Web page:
AOL's Directors Re-Elected In Proxy Contest
At the company's shareholder meeting in Boston on Thursday morning, CEO Tim Armstrong defeats a push by an activist shareholder group.
At a shareholder meeting that was expected to be contentious, AOL's stockholders elected all of the company's incumbent director nominees, the company has announced.
Based on a preliminary vote count provided by its proxy solicitor, AOL's elected board will include CEO Tim Armstrong as well as Richard Dalzell, Karen Dykstra, Alberto Ibargüen, Susan Lyne, Patricia Mitchell, Fredric Reynolds and James Stengel. Two more independent directors will soon also be added.
The outcome was far from certain.
Activist hedge fund Starboard Value, which owned one of the largest stakes in the company with approximately five percent, had prepared to battle for AOL board seats. Starboard has been unhappy at AOL's direction, especially over losing more than $500 million a year on its display advertising business.
Starboard attempted to put up its co-founder and CEO Jeffrey Smith and Dennis Miller, a strategic advisor to Lionsgate and former general partner at Spark Capital, as two of its five board candidates.
"There was a lot of attention around the (shareholder meeting)," says Armstrong in a conference call afterwards. "This is a very clear indication from our shareholders that the value of the company is going to be larger than it is today. We have deep and ongoing relationship with our shareholders and we expect that to continue."
Armstrong called it a "significant milestone" in the turnaround of the company. He reiterated the company's focus on increasing adversing, focusing on the strength of brands in the services and content space, and user engagement.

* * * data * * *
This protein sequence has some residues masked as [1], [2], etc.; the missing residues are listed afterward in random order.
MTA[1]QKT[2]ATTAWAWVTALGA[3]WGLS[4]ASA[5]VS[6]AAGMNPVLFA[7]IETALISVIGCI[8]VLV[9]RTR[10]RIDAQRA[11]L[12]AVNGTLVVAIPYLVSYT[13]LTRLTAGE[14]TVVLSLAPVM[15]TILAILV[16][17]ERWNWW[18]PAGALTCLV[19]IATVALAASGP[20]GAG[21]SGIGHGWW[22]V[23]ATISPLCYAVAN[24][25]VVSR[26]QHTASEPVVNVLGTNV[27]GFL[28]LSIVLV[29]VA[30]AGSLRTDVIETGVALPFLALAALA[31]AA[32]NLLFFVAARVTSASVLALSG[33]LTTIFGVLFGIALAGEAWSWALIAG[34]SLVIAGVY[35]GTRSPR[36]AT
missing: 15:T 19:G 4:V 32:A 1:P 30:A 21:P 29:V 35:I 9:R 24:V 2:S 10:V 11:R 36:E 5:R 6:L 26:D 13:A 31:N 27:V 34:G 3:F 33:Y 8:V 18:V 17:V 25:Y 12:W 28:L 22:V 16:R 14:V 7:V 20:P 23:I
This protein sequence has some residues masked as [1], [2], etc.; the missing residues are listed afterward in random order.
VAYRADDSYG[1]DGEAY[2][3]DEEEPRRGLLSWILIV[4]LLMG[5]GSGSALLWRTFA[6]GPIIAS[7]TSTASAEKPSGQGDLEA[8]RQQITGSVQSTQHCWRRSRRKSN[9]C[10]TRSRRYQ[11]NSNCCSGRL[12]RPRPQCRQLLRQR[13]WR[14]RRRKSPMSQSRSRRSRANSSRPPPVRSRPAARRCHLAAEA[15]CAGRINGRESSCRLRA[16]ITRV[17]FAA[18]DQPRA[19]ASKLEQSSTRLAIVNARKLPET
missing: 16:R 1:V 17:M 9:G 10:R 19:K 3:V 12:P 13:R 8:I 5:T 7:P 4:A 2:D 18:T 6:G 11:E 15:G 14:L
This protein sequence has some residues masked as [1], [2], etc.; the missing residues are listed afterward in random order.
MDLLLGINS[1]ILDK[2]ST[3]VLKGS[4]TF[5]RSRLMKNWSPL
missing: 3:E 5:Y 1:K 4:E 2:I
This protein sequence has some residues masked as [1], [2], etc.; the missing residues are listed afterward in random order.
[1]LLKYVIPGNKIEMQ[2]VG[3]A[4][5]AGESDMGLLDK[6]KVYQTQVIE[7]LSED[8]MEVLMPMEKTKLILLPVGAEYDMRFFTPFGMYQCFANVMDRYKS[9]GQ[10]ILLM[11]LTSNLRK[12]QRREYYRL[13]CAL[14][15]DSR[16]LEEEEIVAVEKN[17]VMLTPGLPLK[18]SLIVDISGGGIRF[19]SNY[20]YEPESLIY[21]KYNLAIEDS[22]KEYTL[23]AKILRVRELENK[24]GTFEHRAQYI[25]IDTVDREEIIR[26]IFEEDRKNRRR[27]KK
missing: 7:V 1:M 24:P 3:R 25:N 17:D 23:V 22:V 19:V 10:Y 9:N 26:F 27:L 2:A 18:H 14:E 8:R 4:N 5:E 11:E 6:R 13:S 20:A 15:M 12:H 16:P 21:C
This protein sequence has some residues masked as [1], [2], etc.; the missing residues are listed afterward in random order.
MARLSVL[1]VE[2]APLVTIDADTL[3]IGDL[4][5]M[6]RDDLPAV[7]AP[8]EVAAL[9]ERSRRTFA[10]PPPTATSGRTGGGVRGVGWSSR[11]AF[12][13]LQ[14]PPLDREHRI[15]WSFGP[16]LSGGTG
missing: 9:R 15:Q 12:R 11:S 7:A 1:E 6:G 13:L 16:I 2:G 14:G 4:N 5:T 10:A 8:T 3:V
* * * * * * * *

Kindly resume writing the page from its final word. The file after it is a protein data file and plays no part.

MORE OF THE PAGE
AOL posted a profit of $21.1 million for the first quarter, up from $4.7 million in the year-ago period. The company's revenues fell that quarter, down 4 percent to $529.4 million. On the other hand, advertising has been on the upswing, with four straight quarters of rises, leading to AOL estimates that the company would return to growth by next year.
In a statement following the proxy vote, AOL also put out this statement:
"We intend to be responsive to the messages we heard from our investors and will continue our plans to pursue adding two new independent directors to the Board, who we believe will add additional expertise and relevant perspectives to further enhance the strength of our Board. Today's outcome reaffirms our strong belief that AOL has the right strategy and team to successfully execute on our plan to continue to deliver enhanced value for all stockholders."
At the meeting in Boston today, the shareholders also gave non-binding advisory approval on AOL's 2012 executive compensation policies.
News of the director re-election caused a stock sell-off for the company. As of 10:30 AM EST, AOL's share price is down more than five percent to just under $26 per share.
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